This one is an obvious one. It is from PhET, and it is on projectile motion (the "Lab" option).
I have used this web app in many different situations and for many different purposes, including using it as a virtual lab when we went remote. However, even in my face-to-face classes, I continue to use this during our lessons on projectile motion.
One of the most difficult concepts for students to understand with projectile motion is that the maximum height and the time-of-flight of the projectile depends only on the vertical component of the motion. If the vertical component of the motion remains the same, then regardless of what the horizontal component is doing, the maximum height and time-of-flight will be the same as well.
What I typically have the student do with the app is the following:
- Set the canon to an angle of 30 degrees with respect to the horizontal and an initial speed of 20 m/s.
- Fire away!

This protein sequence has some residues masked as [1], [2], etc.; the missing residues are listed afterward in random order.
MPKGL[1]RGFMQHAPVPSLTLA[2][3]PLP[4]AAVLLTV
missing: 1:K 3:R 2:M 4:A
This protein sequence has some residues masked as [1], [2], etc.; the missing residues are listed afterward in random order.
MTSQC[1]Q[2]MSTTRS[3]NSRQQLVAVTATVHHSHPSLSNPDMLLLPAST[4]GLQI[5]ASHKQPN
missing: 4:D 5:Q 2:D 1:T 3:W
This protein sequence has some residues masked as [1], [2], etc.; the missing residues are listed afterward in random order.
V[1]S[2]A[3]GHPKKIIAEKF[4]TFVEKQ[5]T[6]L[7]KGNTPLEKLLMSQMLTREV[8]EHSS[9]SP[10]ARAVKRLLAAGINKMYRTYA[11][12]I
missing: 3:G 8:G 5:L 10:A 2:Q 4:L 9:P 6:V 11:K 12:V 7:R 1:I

- Measure the maximum height and the time of flight using the tools available in the app.
- Then change the angle to 90 degrees and an initial speed of 10 m/s.
- Fire away!
- Again, measure the maximum height and time of flight.
- Compare the two situations.
Of course, the reason for this is that the vertical component of the initial velocity is the same for both situations. The is the only thing that the two motion has in common. Thus, since the maximum height and time of flight depends only on the vertical motion, the two different situations will naturally produce the same values for each of those two quantities. If they understand this, then they will be able to quickly find another angle and initial speed via simple calculation rather than by trial-and-error.
BTW, watch this space as I will be posting a link to an upcoming blog post of my interaction with ChatGPT on this same question that I ask my students.
Edit: This is my blog post on what happened when I asked this projectile motion question to ChatGPT.